Explanation 1: The wait time for the bus follows a normal distribution with a mean of t and some variance. You have some sense of the mean, and perhaps the variance. Once you have waited that mean amount of time, you start to get impatient and want to give up on the bus arriving. However, the probability of the bus arriving at t+1 is much greater than the probability of it arriving at time t+2 and etc. So as you wait past time t, the probability of the bus not showing up very soon becomes vanishingly unlikely.

Redoing this with, say, an exponential process would yield very different results.

Explanation 2: Once you are about to give up, either the bus comes and the bus has arrived just when you are about to give up, or else you do give up and you walk or take a taxi or something. Point being, that it is definitionally true that the bus arrives just when you are about to give up, because otherwise you give up and you never find out how long it takes the bus to arrive.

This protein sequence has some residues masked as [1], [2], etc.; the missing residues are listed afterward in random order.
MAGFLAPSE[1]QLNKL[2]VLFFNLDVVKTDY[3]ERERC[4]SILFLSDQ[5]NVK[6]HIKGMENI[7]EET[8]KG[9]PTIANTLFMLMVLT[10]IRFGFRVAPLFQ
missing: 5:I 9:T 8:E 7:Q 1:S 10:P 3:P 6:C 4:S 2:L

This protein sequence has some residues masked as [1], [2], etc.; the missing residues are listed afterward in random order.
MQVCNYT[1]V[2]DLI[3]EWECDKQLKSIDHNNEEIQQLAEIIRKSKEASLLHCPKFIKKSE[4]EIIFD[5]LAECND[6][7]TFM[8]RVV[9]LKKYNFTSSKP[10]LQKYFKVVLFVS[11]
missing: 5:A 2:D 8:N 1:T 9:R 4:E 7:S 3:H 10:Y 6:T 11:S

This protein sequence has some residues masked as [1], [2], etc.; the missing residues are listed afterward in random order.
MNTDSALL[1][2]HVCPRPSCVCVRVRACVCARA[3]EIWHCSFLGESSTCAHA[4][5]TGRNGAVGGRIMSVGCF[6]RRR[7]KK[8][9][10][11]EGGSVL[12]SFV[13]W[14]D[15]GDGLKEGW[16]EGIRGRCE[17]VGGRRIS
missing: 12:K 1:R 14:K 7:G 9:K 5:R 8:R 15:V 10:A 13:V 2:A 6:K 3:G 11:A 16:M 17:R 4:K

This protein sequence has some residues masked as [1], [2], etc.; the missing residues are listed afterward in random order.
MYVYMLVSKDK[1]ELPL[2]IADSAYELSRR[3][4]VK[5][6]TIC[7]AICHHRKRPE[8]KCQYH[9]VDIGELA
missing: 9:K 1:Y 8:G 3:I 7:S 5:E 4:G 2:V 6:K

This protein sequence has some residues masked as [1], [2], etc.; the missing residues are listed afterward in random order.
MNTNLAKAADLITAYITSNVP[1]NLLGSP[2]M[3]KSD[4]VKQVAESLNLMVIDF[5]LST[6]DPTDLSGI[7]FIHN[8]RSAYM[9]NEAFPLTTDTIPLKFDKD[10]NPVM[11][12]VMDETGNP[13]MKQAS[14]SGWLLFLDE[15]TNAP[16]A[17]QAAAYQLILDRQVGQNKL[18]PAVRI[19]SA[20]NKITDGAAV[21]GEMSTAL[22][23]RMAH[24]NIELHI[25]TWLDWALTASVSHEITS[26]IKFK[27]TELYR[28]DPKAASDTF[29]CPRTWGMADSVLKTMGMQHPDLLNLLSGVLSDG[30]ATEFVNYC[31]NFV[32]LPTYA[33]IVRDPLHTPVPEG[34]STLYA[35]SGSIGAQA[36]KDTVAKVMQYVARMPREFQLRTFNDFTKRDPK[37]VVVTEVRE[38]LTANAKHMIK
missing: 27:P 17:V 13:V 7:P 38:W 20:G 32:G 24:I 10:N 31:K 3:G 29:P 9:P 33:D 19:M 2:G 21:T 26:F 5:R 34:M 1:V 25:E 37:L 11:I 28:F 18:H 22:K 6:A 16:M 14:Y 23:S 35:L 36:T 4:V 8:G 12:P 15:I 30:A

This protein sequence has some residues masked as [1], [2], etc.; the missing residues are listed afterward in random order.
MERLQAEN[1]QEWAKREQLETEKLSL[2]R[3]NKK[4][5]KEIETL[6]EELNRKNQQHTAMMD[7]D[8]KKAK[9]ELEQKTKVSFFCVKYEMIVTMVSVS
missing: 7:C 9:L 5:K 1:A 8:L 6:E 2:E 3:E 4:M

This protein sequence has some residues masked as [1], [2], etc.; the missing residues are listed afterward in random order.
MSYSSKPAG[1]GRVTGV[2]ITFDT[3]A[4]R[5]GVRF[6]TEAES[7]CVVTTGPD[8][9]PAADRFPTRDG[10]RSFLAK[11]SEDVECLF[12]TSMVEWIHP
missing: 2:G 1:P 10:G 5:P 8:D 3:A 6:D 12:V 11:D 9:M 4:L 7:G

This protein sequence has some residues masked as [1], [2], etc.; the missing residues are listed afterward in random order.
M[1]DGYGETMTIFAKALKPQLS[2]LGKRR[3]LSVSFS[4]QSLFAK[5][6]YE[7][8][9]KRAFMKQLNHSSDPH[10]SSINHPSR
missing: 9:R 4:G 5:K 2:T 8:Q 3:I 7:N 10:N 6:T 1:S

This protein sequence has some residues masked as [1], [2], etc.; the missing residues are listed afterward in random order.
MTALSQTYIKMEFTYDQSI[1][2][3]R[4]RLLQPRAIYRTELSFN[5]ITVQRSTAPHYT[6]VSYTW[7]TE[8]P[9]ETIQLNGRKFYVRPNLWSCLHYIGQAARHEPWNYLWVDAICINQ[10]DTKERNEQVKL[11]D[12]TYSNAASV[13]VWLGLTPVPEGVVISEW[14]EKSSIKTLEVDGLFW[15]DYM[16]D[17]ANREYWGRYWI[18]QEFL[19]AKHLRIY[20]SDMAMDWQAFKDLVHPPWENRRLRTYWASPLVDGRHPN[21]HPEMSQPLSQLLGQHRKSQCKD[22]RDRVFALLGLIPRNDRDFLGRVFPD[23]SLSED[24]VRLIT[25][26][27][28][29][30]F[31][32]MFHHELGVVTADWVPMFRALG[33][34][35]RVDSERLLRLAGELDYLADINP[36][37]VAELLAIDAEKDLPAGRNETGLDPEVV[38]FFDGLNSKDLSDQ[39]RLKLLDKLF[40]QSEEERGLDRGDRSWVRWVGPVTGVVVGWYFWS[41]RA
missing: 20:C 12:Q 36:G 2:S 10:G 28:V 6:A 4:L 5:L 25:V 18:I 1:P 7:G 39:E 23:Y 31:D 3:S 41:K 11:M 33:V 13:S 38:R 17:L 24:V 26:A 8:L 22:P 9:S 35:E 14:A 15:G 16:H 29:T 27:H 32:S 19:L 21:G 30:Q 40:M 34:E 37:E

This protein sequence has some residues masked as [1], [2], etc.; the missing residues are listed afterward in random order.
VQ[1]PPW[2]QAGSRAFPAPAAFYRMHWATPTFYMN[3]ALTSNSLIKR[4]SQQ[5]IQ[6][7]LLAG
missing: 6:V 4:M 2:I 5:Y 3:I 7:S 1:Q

Why your lane is always the slowest

A drive from Philly to DC makes me realize that your lane is always the slow one because lanes vary in speed randomly, but you're only aware of your relative speed when your lane is the slowest. At the moment that your lane is the fastest, there is a failure of empathy and you don't look around and think, wow, I'm going faster than those poor shlumps. You only look around when you think, poor me, my lane is the slowest. So you only register relative speeds when your lane is the slowest, not when your lane is the fastest. Hence, your lane is always the slow lane.

Wednesday, May 24, 2006

Did you know?

At present, the federal fiscal year commences on October 1st of the preceeding calendar year. And until fiscal year 1976 the fiscal year commenced on July 1st of the preceeding calendar year. This means that between fiscal year 1976 and 1977 there was a transition quarter which does not belong to any year. Oh the fascinating things one learns in Washington.

Monday, May 15, 2006

Alpha Divisions